Leases Beyond 12 Months: What Are the Financial Benefits?

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Anyone who has looked for an apartment over the past few months, or any tenant who has opened an email from the landlord containing the rental renewal agreement, likely has experienced sticker shock.

According to a June report from real estate site Redfin, the average monthly rent in the United States topped $2,000 for the first time ever in May, rising 15% year over year to reach $2,002. In four metro areas — Austin, Texas; Nashville, Tenn.; Seattle and Cincinnati — rents increased by at least 32% over the past year. Austin topped out at a whopping 48% gain in that time frame.

With rising mortgage interest rates, it doesn’t appear rents will drop anytime soon. Higher interest means lower affordability for houses, keeping renters in the market and competition for apartments and rental homes high.

But there is a strategy you could consider to lock in your monthly rental rate anywhere you live, but especially in a city with red-hot rents: a lease longer than 12 months.

The Standard Lease

A typical lease runs for one year. It is an agreement between you, as the tenant, and the property owner or the company that manages it.

The lease spells out the rules that govern your use of the property and contains valuable information. It starts by listing the names of the tenants responsible for paying the rent — especially important if you have a roommate — the length of the lease, the security deposit, options to renew and how much notice you’ll need to give if you decide to move when the lease is over. It outlines a description of the property, which maintenance responsibilities are yours and which belong to the landlord, and areas you have use of, such as a garage or a backyard shed.

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And, of course, it includes the monthly rent, the date it is due and any fees for late payments.

An Extended Lease: The Tenant

You might be moving to an area sight unseen for school or to a part of town that’s unfamiliar to you. Or you might sense a pending job change and, since your career isn’t suited for a work-from-home setup, you might have to move. If you are one of these renters, you probably should stick to just a one-year lease to have maximum flexibility.

But, if you’re established and committed to an area, you live in a quirkily cute apartment you’d hate to leave, or you have a child who is thriving in the best school in town, you’re a great candidate for a lease that’s longer than 12 months.

A longer lease gives tenants security — both financial and practical. On the financial side, the rent you’ll pay for the duration of the lease is spelled out. You won’t have any surprises about a big increase at the one-year mark of your tenancy. And you’ll know you’re locked into your living space for longer than 12 months. If your landlord decides to sell your rental house, the new owner legally must agree to the lease terms until its expiration.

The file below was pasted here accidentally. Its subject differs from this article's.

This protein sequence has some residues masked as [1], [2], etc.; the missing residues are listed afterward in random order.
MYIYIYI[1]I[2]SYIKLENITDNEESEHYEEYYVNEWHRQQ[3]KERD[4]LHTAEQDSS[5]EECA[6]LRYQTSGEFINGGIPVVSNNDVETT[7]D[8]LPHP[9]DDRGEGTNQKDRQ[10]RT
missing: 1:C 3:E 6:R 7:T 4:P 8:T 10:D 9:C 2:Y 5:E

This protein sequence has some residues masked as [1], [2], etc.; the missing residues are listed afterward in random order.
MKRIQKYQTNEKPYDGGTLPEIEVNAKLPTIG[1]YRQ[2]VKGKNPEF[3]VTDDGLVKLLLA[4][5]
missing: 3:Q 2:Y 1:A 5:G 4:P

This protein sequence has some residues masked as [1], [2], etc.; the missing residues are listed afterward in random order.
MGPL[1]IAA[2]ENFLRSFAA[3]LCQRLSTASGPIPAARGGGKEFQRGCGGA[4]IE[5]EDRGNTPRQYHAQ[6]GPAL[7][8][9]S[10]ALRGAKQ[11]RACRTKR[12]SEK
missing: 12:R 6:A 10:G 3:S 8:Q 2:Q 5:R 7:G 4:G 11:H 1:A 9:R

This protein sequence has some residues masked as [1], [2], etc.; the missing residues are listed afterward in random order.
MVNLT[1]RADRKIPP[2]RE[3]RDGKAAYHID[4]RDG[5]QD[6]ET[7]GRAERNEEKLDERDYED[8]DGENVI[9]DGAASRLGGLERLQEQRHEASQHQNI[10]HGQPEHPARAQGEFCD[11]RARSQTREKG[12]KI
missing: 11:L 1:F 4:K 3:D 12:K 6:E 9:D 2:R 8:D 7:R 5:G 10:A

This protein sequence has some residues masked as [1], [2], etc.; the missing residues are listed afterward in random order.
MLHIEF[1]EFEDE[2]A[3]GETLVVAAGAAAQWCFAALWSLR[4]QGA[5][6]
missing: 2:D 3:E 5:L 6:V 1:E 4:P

If the rent already is below the average for your area, you’ll have a great deal if you sign for longer than a year at a locked-in rate. Another financial bonus to a longer-term lease? You won’t have to pay moving costs.

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“You have the peace of mind knowing where you will be living for a long period of time when signing a long-term lease,” said Bill Samuel, a full-time real estate investor at Blue Ladder Development in the Chicago area. “You will know exactly how much your rent will cost you for the entire term of your lease, and you will be able to potentially lock in a rental rate and avoid having to worry about a sharp increase in your living cost.

“Landlords who issue long-term leases tend to have more strict screening requirements, which means your neighbors will have been thoroughly screened if you live in a rental community.”

Still, Samuel recognized the potential downside.

“You are legally required to honor the terms of the lease that you signed; so, if you have to leave before your term is up, then you will be required to pay the extra months until the lease is complete.”

An Extended Lease: The Landlord

Why would a property owner want to lock in a tenant without the ability to raise the rent after a year? Because a rental unit with a consistent source of income is a landlord’s dream.

Plus, every time a unit changes hands, the landlord bears costs, at a minimum, of hiring a cleaning crew or sprucing it up from wear and tear. Property owners often pay to change locks between tenants and bear other smaller expenses.

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Having a long-term tenant also means landlords won’t have to perform more expensive tasks, such as repainting, very often.

“Long-term leases, especially those with over 12 months of the contract are excellent because of their consistency. A two-year lease would mean access to steady cash flow for the time period,” said Zach Tetley, co-founder of Nexus Homebuyers in Tennessee. “This is a great way to avoid the hassle of renewals every few months.”

If your life circumstances are stable and you know you will continue to be a renter for at least a few years, you could wind up with more money in your pocket if you sign a longer-term lease. While landlords might miss out on the ability to raise your rent after 12 months, the payoff is knowing there won’t be an empty unit to fill.

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